Big Pharma is blocking efforts to halt the opioid epidemic… because there’s profit in POISON


Image: Big Pharma is blocking efforts to halt the opioid epidemic… because there’s profit in POISON

(Natural News) The opioid addiction epidemic in the U.S. may be a problem longer than it has any right to be thanks to the efforts of Big Pharma, which is trying its hardest to block its treatment through one way or another.

According to Robin Feldman, a professor in pharmaceutical law at University of California, drug companies are literally able to “play games” in order to keep competition out and prices high in the pharmaceutical drug trade. These games are to blame for the astronomical prices on drugs that should have been made generic already, and are also the cause for further delays in generic drugs arriving to market in the first place.

Feldman cites an example of Suboxone, an addiction treatment drug that has a generic version which, all things considered, should have been released long ago. However, due to the current Big Pharma practices, its price remains sky-high and access problems still exist for it.

When oral film strips cost more than $500 per month, and even simple tablets cost $600 per month, you know that there’s a serious problem.

Games Big Pharma plays

It’s said that it can be hard to pin down exactly what is causing the sky-high prices on drugs that are in demand. But the problem is not a recent one — Feldman says that pharmaceutical game-playing has gone on and grown over the course of a few decades, and has now turned into a multi-headed monster that uses new tactics as soon as old ones no longer work.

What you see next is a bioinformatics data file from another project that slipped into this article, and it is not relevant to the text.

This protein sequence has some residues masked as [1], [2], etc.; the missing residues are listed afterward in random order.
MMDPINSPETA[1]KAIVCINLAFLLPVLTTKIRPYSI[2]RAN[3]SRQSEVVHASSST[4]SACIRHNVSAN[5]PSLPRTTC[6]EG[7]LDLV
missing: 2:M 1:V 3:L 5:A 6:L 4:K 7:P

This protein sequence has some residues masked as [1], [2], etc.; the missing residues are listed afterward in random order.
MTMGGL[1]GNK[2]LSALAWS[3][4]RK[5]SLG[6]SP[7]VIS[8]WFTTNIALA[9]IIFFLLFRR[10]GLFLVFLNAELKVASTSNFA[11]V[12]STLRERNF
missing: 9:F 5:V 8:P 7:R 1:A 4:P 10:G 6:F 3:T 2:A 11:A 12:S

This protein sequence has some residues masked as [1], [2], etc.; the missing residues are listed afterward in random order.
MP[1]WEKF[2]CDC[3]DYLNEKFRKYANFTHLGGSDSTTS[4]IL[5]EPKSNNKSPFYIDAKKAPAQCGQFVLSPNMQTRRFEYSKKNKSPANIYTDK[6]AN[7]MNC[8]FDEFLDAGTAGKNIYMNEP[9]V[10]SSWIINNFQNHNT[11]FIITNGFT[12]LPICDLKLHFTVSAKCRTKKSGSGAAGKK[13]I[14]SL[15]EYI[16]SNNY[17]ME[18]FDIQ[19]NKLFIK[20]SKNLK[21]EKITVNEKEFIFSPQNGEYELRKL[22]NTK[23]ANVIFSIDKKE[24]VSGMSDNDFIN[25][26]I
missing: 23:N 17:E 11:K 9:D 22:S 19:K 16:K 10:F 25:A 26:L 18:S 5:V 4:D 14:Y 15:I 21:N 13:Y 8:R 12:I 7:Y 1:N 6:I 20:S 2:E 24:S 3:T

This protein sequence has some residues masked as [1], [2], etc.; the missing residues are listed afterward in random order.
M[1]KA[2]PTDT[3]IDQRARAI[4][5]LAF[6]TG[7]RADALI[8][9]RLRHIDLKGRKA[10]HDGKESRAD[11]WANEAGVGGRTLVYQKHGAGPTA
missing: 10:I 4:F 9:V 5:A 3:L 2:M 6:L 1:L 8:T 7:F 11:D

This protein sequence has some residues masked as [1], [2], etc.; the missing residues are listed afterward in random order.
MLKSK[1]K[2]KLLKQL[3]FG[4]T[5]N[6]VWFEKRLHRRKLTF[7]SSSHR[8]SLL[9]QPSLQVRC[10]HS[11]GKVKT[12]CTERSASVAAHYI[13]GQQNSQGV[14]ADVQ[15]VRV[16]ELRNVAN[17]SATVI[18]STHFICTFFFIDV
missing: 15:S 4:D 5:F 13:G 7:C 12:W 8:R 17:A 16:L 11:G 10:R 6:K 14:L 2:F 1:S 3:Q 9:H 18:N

One such game involved the filing of petitions at the U.S. Food and Drug Administration (FDA) that aim to raise baseless or frivolous concerns just so they can delay the generic competition. Some of the petitions were described as “stunning” in the sense that they were just so bizarre when you look at them.

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And yet they were perfectly functional, and did the job that pharmaceuticals wanted them to do: Delay generic competitors. There were also petitions that simply “tie the application up in knots” and the FDA itself finds hard to discuss.

Of course, all of this isn’t unwarranted if you ask pharmaceutical companies. In their view, they need to do all of this, play all of these games, in order to recuperate the costs of researching, developing, and eventually producing new drugs for release to market. But according to Feldman, not only are they taking advantage of current laws in place that allow this, but they are also abusing their position in order to profit as much as they can. Feldman states, “One can understand the motivation – delaying entry of a generic competitor for even a few months can translate into billions of dollars in extra revenue for the brand-name company.”

“As I noted when testifying before Congress about such strategies, ‘A billion here, a billion there; that adds up to real money,'” Feldman added.

How addiction treatment is affected

All of this directly affects addiction treatment, and in a very negative way. The market for opioid addiction medicine is quite limited, and now it has become a truly complex problem that has many facets to it. For now, Feldman believes that there are no simple answers as far as solving the problem in this market is concerned. However, he’s sure about one thing: the system shouldn’t reward companies that are looking to profit from blocking competition. And until he gets his wishes, the American public will be paying the price.

Sources include:

DailyMail.co.uk

TheConversation.com


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